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Hillary Clinton Breaks Glass Ceiling

By Sandra G. Leon la-na-2016-democratic-national-convention-in-p-195

or the first time in U.S. history, a woman is the nominee of a major political party, breaking the glass ceiling that has kept women from running for President of the United States.

Hillary Clinton accepted the nomination of the Democratic Party in Philadelphia, the birthplace of the Declaration of Independence and site of the nation’s first capital, before thousands of delegates, political figures, and Hollywood stars.

“It is with humility, determination, and boundless confidence in America’s promise that I accept your nomination for President of the United States,” Clinton said. “When there are no ceilings, the sky’s the limit,” she added.

Most political experts predicted Clinton would lay out arguments for her policy positions to contrast with the lack of specifics given during last week’s Republican Convention in Cleveland. On that point, Clinton did not disappoint. She laid out plans for her 100 days in office if elected.

“In my first 100 days, we will work with both parties to pass the biggest investment in new, good-paying jobs since World War II,” Clinton said. “Jobs in manufacturing, clean energy, technology and innovation, small business, and infrastructure.”

Clinton went on to detail her approach to issues including investing in repairing infrastructure, securing child care and paid family leave for working families, and delivering comprehensive immigration reform.

“I believe that when we have millions of hardworking immigrants contributing to our economy, it would be self-defeating and inhumane to kick them out,” Clinton added. “Comprehensive immigration reform will grow our economy and keep families together – and it’s the right thing to do,” she said.

Clinton also paid respect to her rival during the primaries, Bernie Sanders, telling him his “campaign inspired millions of Americans, particularly the young people who threw their hearts and souls into our primary.”

And to Sander’s supporters, Clinton extended an invitation to continue their fight for change with her.

“And to all of your supporters here and around the country: I want you to know, I’ve heard you,” Clinton declared. “Your cause is our cause. Our country needs your ideas, energy, and passion.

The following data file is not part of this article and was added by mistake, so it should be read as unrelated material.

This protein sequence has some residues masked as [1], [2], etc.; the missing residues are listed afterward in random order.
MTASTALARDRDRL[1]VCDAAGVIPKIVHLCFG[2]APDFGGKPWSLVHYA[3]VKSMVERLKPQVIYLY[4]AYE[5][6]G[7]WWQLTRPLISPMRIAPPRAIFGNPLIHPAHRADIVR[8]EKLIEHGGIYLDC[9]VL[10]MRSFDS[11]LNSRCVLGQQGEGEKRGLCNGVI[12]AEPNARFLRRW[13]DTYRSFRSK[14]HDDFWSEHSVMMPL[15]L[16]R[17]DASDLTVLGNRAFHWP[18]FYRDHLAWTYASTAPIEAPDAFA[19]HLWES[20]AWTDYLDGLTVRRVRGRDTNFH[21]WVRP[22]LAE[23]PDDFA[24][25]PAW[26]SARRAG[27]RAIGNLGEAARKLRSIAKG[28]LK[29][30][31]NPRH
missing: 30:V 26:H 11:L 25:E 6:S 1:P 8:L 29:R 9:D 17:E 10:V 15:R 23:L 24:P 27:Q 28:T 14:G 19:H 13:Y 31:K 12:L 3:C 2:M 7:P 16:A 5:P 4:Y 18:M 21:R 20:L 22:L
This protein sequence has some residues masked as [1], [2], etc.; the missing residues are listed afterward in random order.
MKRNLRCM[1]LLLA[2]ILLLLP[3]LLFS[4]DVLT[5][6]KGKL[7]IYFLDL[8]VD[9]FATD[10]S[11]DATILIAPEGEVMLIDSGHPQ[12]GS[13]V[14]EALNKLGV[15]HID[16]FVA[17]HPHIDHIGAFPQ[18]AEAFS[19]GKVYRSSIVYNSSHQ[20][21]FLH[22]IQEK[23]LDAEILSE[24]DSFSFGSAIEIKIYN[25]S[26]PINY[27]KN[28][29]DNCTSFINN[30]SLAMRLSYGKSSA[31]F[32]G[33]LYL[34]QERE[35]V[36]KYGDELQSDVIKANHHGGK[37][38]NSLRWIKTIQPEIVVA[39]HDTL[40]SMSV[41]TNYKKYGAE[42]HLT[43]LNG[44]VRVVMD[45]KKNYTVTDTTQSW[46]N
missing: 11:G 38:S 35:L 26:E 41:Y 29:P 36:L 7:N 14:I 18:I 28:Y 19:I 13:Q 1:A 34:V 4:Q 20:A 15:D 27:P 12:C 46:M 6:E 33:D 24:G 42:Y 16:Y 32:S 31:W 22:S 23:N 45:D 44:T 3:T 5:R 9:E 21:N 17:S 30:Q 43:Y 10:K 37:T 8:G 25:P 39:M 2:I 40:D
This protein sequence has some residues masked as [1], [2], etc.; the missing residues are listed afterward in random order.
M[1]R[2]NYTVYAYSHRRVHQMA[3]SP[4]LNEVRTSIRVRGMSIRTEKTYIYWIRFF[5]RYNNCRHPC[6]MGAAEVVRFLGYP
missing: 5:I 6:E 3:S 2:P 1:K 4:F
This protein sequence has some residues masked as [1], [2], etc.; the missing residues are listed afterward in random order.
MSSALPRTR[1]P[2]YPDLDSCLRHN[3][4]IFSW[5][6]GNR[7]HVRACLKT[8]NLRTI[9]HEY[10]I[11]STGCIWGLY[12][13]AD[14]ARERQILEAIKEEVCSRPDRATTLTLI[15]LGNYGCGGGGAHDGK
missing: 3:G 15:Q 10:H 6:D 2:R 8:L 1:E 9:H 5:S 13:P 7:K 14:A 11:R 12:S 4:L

That’s the only way we can turn our progressive platform into real change for America. We wrote it together — now let’s go out there and make it happen together,” she added.

After outlining several important policies she would pursue as President, Clinton answered the question of how she plans to pay for the new programs.

“Wall Street, corporations, and the super-rich are going to start paying their fair share of taxes,” Clinton said. “Not because we resent success: because when more than 90 percent of the gains have gone to the top 1 percent, that’s where the money is,” she concluded.

Clinton pointed to her track-record of working with Republicans in the Senate as proof she can put her plans into action in a Washington environment known for its partisan gridlock.

Clinton, the former First Lady, U.S. Senator, and Secretary of State, stressed her experience over the past 40 years as her strength in the campaign, and contrasted that Donald Trump lacks the temperament to be trusted as President.

“Ask yourself: Do you really think Donald Trump has the temperament to be Commander-in-Chief?,” Clinton asked the enthusiastic crowd. “A man you can bait with a tweet is not a man we can trust with nuclear weapons,” she added, drawing huge applause.

Clinton continued a line of attack against Trump that several speakers used during the first three days of the convention.

“I can’t put it any better than Jackie Kennedy did after the Cuban Missile Crisis,” Clinton said. “She said that what worried President Kennedy during that very dangerous time was that a war might be started – not by big men with self-control and restraint, but by little men – the ones moved by fear and pride,” she said in an effort to undercut the public’s confidence in Trump as Commander-in-Chief.

“America’s strength doesn’t come from lashing out. Strength relies on smarts, judgment, cool resolve, and the precise and strategic application of power. That’s the kind of Commander-in-Chief I pledge to be,” Clinton said.

After her speech, Clinton was joined on stage by her running mate, Senator Tim Kaine. The two held hands and waved to the crowd as their respective families joined them, including former President Bill Clinton and their daughter, Chelsea, who introduced her mom to the Convention as “my mom, my hero, and our next President of the United States.”

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